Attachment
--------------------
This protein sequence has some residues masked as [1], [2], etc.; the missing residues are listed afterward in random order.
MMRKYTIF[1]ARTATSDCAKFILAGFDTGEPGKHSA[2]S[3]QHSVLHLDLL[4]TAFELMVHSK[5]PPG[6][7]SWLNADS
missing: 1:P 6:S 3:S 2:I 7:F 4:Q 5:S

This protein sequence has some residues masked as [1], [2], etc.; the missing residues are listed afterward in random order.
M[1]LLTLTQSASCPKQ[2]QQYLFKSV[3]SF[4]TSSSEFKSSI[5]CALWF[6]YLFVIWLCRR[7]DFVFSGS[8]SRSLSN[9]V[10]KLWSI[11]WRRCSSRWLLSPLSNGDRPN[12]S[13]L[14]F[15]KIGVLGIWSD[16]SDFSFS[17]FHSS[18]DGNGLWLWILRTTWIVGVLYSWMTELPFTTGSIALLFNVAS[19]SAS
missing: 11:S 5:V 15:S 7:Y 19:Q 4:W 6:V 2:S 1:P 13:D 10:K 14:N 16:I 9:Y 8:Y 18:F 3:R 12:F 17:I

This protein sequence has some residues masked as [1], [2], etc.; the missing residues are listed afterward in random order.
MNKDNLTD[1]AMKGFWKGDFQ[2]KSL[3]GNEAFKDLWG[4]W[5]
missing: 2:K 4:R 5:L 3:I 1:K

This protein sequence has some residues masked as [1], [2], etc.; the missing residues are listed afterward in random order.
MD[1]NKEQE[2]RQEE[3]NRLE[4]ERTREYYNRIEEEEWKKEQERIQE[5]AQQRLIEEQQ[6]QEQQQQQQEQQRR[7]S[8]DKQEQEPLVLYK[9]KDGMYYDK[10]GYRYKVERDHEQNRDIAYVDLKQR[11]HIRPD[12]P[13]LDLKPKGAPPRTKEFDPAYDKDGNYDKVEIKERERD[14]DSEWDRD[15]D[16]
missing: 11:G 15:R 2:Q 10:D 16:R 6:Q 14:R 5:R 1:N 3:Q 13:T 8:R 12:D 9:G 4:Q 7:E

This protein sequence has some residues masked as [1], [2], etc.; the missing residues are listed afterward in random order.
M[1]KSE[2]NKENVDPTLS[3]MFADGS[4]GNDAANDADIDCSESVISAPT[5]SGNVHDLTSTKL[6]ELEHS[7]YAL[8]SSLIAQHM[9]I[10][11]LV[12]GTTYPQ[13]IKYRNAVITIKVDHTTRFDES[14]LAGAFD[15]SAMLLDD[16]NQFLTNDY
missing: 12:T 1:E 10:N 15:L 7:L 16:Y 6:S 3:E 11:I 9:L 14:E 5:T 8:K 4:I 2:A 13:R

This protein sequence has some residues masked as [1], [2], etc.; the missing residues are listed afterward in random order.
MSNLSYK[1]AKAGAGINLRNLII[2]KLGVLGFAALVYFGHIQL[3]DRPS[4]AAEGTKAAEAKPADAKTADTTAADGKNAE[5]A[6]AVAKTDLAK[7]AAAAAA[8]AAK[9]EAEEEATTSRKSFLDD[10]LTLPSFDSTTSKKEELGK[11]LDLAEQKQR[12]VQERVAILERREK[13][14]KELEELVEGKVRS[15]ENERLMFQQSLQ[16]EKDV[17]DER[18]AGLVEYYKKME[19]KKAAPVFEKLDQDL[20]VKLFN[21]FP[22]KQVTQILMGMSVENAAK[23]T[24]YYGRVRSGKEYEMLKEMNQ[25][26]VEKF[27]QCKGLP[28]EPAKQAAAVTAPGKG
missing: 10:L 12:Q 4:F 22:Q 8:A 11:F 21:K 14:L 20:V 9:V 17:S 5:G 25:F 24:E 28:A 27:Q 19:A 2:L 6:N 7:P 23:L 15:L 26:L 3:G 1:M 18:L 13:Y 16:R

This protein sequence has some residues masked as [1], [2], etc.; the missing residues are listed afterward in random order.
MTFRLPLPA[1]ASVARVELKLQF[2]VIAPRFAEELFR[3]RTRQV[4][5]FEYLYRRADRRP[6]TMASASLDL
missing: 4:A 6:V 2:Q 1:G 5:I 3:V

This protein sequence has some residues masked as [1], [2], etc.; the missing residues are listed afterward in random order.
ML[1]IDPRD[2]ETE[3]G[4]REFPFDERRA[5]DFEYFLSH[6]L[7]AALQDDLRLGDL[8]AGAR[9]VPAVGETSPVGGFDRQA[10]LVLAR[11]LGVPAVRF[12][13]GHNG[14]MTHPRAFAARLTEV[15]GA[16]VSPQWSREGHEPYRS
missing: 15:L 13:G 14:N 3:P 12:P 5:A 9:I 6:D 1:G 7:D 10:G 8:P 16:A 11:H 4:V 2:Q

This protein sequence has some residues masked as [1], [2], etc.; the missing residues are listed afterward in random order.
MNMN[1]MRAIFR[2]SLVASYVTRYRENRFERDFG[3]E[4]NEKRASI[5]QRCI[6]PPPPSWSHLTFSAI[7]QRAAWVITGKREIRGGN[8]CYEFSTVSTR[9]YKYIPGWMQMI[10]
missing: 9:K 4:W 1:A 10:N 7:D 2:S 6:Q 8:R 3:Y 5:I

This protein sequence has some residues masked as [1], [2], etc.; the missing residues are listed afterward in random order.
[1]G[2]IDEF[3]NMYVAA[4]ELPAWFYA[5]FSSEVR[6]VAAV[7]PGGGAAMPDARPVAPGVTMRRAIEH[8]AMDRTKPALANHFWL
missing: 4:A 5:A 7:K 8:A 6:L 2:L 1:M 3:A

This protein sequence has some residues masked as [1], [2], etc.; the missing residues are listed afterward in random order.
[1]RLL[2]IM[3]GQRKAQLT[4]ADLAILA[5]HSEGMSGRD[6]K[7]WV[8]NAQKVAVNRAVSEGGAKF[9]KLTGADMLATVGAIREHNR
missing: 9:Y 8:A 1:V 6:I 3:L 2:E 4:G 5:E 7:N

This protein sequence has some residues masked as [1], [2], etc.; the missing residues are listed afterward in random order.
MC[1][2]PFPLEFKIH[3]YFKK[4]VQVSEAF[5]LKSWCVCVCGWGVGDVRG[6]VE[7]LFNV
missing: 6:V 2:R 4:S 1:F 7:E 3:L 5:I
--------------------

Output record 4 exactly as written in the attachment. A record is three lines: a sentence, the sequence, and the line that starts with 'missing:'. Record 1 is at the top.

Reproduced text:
This protein sequence has some residues masked as [1], [2], etc.; the missing residues are listed afterward in random order.
MD[1]NKEQE[2]RQEE[3]NRLE[4]ERTREYYNRIEEEEWKKEQERIQE[5]AQQRLIEEQQ[6]QEQQQQQQEQQRR[7]S[8]DKQEQEPLVLYK[9]KDGMYYDK[10]GYRYKVERDHEQNRDIAYVDLKQR[11]HIRPD[12]P[13]LDLKPKGAPPRTKEFDPAYDKDGNYDKVEIKERERD[14]DSEWDRD[15]D[16]
missing: 11:G 15:R 2:Q 10:D 16:R 6:Q 14:R 5:R 1:N 3:Q 13:T 8:R 12:D 9:G 4:Q 7:E